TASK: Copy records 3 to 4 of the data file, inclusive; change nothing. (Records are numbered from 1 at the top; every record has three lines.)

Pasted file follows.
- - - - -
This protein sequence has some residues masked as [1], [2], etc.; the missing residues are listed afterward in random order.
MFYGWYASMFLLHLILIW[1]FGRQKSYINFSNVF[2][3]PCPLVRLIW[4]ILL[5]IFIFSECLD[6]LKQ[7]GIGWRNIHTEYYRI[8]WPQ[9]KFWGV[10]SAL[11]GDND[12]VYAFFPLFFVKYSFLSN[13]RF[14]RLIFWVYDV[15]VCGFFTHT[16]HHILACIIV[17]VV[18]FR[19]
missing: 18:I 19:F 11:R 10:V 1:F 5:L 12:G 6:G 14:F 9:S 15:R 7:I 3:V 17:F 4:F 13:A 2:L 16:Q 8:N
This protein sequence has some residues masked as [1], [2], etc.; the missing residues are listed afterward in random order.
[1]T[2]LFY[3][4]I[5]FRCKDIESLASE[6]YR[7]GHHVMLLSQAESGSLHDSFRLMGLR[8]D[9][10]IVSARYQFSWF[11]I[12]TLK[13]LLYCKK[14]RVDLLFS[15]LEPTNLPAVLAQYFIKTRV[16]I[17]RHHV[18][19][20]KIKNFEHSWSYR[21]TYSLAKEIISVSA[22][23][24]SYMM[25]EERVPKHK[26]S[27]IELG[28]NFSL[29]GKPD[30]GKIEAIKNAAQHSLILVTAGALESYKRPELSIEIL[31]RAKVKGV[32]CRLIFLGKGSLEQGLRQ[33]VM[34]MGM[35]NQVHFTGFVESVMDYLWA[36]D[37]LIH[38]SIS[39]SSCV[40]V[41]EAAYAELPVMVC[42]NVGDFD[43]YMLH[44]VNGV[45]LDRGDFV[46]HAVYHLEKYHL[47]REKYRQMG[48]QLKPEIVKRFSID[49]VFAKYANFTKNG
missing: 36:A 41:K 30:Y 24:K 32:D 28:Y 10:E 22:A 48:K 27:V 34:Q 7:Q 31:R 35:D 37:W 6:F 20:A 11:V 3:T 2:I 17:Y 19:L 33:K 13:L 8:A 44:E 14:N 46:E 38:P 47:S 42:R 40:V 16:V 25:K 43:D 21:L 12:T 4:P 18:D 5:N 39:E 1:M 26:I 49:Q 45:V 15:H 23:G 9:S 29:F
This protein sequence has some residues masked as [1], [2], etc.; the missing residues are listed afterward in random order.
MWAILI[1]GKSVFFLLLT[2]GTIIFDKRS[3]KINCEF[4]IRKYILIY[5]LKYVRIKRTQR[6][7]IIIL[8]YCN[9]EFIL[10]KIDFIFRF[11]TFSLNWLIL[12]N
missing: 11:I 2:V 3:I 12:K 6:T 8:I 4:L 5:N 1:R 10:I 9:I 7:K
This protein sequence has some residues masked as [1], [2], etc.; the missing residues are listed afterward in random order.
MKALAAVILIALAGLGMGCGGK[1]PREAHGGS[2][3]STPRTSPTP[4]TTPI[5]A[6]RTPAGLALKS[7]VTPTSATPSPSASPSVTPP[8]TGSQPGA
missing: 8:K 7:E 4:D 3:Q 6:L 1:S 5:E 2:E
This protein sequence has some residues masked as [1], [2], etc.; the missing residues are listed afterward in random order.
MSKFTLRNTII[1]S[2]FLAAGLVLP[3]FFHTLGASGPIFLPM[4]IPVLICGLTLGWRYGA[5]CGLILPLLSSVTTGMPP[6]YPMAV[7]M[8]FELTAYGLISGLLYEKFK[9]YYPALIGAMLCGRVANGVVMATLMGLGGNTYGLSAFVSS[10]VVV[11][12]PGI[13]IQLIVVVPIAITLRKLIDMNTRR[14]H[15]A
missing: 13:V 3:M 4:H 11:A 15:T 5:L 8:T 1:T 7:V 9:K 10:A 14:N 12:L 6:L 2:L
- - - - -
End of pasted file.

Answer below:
This protein sequence has some residues masked as [1], [2], etc.; the missing residues are listed afterward in random order.
MWAILI[1]GKSVFFLLLT[2]GTIIFDKRS[3]KINCEF[4]IRKYILIY[5]LKYVRIKRTQR[6][7]IIIL[8]YCN[9]EFIL[10]KIDFIFRF[11]TFSLNWLIL[12]N
missing: 11:I 2:V 3:I 12:K 6:T 8:I 4:L 5:N 1:R 10:I 9:I 7:K
This protein sequence has some residues masked as [1], [2], etc.; the missing residues are listed afterward in random order.
MKALAAVILIALAGLGMGCGGK[1]PREAHGGS[2][3]STPRTSPTP[4]TTPI[5]A[6]RTPAGLALKS[7]VTPTSATPSPSASPSVTPP[8]TGSQPGA
missing: 8:K 7:E 4:D 3:Q 6:L 1:S 5:E 2:E